According to an article in Electronics Weekly, the European Parliament has questioned the benefits of restricting further hazardous chemicals under the RoHS directive. An impact statement published by the Parliament suggests that the costs of banning PVC in electronic equipment “far outweighs the benefits” to human health. The statement also adds that the environmental benefits are unlikely to justify the costs.
The report goes on to say that restricting all halogenated flame retardants under RoHS would lead to “potentially large” health benefits but the environmental impact is hard to quantify. There has been a call for all halogenated flame retardants and PVC to be banned as part of the RoHS recast, but the report calls for a more detailed study stating that quantifying the health, economic and environmental impacts of such ban is difficult.
The report seems to reaffirm the European Commission’s position that there is insufficient information to justify new restrictions. However, the International Chemicals Secretariat believes that greater emphasis should be placed on the environmental benefits, also stating that brominated flame retardants and PVC transform into dioxins and furans at the end of life.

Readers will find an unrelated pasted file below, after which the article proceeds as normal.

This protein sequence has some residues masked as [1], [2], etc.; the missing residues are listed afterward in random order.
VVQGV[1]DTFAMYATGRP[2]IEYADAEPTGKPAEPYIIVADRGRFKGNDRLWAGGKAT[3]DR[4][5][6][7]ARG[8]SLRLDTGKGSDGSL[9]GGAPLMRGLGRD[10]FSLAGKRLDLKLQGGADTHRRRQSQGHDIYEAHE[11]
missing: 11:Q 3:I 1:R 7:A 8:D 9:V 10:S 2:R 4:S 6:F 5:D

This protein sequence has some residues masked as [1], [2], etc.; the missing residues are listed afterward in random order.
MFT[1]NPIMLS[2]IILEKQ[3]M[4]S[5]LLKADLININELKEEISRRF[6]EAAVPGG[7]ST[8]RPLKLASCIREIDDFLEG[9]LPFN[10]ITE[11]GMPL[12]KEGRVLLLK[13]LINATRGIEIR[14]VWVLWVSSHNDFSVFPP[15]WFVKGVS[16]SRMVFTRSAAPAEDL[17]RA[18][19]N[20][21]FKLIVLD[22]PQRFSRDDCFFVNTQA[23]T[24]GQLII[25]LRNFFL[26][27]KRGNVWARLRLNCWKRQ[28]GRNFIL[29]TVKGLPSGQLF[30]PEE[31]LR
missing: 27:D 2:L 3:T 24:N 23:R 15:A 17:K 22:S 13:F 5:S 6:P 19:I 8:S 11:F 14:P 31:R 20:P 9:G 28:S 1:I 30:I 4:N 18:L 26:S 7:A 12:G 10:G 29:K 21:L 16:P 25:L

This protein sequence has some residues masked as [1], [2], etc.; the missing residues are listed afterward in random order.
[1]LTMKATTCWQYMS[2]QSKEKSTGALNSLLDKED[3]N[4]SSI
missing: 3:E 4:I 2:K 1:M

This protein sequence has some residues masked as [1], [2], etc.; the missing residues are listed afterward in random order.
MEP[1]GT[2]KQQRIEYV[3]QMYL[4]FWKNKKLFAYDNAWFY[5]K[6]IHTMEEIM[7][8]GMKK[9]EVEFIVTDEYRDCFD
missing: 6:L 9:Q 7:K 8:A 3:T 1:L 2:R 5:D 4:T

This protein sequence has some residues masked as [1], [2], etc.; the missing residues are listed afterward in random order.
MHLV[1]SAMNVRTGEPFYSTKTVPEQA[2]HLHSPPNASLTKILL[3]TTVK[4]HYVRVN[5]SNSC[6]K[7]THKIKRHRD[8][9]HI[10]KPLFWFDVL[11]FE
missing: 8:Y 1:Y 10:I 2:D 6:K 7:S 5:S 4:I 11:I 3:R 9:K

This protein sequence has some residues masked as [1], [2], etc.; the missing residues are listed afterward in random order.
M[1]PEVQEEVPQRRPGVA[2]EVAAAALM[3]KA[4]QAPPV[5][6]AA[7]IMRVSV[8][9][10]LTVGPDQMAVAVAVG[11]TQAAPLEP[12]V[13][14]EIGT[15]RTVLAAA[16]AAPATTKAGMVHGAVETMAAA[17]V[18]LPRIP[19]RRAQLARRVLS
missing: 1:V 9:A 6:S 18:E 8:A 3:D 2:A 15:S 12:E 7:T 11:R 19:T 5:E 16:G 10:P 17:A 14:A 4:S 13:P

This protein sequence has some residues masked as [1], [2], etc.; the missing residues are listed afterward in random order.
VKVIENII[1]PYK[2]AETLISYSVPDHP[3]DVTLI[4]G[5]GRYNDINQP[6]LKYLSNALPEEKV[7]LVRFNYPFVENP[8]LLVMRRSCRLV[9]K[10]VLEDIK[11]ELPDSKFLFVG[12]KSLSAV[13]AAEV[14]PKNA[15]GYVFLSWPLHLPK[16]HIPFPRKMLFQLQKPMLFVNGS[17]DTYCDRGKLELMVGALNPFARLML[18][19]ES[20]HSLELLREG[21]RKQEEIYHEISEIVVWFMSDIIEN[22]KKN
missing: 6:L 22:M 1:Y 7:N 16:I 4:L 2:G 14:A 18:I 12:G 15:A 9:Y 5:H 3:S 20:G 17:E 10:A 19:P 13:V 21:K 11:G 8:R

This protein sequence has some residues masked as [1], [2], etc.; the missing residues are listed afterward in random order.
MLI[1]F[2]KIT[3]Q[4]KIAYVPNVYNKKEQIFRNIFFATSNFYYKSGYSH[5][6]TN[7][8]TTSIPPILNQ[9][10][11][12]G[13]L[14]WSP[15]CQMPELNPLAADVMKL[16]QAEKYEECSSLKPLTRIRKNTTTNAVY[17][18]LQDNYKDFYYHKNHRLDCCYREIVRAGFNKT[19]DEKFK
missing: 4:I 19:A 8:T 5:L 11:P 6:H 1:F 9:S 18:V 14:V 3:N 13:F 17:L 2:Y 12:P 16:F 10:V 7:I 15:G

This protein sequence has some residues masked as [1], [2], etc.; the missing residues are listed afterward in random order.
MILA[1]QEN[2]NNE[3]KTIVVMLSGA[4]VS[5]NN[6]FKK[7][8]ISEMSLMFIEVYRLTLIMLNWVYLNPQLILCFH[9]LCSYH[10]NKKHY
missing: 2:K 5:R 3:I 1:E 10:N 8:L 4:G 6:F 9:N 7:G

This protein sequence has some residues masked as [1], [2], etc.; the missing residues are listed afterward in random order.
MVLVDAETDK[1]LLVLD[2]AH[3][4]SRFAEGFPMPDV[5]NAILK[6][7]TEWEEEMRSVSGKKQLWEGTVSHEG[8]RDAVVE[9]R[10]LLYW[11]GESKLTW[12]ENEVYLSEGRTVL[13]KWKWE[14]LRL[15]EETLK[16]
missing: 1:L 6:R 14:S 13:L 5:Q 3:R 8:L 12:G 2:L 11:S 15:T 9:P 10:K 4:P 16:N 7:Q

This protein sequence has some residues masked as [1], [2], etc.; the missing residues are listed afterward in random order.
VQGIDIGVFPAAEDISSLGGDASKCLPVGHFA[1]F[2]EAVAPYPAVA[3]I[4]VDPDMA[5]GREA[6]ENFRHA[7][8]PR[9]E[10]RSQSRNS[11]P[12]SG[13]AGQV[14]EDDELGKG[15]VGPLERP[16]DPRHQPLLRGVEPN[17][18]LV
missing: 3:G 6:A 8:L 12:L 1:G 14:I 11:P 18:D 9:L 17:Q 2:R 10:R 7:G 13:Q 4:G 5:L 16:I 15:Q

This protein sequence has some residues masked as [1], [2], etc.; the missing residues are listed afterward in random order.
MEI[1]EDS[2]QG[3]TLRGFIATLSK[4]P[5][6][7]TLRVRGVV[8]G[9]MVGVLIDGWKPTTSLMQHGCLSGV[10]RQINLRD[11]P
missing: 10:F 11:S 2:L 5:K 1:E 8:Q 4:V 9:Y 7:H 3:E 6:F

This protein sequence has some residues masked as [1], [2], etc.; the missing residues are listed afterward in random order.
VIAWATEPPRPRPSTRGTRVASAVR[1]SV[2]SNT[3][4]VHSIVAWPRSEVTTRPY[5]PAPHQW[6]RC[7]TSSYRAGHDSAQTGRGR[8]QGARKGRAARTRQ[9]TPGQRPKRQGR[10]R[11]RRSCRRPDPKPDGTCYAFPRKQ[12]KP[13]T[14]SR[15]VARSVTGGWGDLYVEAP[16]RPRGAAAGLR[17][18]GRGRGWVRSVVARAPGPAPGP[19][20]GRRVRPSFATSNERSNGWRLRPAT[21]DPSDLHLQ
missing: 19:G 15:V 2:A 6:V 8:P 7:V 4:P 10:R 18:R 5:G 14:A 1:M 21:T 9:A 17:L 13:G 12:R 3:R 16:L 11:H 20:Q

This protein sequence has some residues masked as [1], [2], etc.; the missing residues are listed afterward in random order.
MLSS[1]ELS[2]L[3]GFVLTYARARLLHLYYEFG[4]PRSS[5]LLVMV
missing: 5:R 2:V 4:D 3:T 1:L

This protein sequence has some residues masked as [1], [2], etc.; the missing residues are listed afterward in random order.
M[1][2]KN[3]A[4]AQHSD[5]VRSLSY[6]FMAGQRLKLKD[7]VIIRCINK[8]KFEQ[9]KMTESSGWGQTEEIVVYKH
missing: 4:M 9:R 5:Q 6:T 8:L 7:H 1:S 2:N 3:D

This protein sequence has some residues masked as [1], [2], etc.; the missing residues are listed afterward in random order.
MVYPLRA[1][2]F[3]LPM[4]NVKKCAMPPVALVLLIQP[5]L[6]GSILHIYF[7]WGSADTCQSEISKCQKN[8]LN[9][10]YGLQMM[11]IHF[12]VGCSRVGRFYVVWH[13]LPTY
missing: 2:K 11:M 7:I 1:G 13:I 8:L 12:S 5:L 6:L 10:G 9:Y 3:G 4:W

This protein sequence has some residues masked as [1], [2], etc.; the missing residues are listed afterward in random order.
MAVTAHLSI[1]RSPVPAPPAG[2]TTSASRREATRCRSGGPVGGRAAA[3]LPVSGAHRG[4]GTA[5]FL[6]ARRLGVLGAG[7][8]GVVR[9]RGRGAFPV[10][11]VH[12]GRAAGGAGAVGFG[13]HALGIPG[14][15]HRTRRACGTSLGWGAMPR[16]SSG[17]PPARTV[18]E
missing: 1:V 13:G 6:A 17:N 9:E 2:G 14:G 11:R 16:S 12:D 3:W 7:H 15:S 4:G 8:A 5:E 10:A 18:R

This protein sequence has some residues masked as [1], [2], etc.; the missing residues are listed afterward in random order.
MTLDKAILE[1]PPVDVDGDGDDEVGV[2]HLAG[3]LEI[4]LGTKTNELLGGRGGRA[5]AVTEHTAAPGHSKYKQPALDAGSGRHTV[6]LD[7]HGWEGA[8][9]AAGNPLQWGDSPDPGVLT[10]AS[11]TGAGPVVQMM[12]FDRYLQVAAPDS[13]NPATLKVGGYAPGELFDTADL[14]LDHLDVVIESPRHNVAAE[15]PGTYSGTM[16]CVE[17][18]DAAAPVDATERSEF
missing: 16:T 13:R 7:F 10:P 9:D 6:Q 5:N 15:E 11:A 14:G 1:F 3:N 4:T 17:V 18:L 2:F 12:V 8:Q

The Parliament’s environmental committee will vote on the proposal to revise RoHS on June 3.
For industrial control applications, or even a simple assembly line, that machine can go almost 24/7 without a break. But what happens when the task is a little more complex? That’s where the “smart” machine would come in. The smart machine is one that has some simple (or complex in some cases) processing capability to be able to adapt to changing conditions. Such machines are suited for a host of applications, including automotive, aerospace, defense, medical, computers and electronics, telecommunications, consumer goods, and so on. This radio show will show what’s possible with smart machines, and what tradeoffs need to be made to implement such a solution.